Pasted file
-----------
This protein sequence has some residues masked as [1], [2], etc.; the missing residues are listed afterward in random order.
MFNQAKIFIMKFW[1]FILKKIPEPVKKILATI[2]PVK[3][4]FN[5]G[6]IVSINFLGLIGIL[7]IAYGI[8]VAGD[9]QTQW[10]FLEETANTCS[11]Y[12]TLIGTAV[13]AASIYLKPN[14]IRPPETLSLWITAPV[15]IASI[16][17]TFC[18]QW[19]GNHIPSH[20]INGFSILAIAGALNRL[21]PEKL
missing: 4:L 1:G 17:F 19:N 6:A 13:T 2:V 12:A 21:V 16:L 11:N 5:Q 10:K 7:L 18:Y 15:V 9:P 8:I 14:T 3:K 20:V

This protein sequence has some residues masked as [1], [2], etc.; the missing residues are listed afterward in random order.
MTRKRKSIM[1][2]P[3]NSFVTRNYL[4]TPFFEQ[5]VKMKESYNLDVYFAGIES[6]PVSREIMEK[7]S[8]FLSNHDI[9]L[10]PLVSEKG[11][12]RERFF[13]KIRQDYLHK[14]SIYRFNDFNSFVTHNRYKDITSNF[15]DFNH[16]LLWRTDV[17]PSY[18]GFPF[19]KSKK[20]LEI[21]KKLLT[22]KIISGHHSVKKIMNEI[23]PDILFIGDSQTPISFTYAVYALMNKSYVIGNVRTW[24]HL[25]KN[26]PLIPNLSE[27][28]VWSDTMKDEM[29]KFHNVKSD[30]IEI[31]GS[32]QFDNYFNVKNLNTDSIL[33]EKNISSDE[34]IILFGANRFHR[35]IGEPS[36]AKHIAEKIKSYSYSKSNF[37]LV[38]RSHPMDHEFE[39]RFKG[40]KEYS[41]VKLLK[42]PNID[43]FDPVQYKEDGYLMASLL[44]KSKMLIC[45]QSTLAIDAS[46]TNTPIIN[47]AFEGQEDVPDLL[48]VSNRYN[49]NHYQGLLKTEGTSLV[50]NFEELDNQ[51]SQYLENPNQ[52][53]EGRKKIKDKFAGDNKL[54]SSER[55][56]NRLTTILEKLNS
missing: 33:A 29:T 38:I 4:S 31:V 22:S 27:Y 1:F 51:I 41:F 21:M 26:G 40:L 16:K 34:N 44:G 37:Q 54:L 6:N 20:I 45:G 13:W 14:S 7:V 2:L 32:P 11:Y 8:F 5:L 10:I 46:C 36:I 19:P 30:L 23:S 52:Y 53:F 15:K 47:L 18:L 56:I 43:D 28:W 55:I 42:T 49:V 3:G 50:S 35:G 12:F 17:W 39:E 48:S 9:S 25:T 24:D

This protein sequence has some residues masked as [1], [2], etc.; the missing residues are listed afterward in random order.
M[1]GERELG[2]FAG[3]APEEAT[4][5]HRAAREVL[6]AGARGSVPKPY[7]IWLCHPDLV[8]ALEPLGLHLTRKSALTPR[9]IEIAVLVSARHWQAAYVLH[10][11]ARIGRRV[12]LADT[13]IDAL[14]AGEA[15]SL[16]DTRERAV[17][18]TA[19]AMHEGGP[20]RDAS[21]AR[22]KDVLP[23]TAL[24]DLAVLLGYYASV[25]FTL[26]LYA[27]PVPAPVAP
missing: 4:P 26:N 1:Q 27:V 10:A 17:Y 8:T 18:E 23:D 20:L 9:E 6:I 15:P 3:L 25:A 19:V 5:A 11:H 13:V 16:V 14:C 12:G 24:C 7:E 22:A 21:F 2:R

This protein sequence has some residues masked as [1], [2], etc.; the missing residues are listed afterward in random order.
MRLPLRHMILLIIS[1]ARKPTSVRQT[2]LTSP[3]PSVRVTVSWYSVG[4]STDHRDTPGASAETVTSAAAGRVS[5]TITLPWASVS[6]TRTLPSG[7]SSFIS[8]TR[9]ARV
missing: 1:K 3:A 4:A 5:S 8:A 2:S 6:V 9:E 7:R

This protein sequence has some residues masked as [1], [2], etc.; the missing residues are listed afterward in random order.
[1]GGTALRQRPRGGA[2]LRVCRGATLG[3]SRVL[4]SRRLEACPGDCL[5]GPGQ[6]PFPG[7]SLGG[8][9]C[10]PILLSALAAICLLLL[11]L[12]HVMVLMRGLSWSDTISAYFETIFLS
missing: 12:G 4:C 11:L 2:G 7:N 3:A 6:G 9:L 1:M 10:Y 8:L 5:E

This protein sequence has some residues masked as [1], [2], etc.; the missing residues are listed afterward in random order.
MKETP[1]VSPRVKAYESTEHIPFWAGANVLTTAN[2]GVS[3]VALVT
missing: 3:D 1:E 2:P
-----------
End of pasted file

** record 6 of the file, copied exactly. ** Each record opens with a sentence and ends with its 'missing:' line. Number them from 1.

This protein sequence has some residues masked as [1], [2], etc.; the missing residues are listed afterward in random order.
MKETP[1]VSPRVKAYESTEHIPFWAGANVLTTAN[2]GVS[3]VALVT
missing: 3:D 1:E 2:P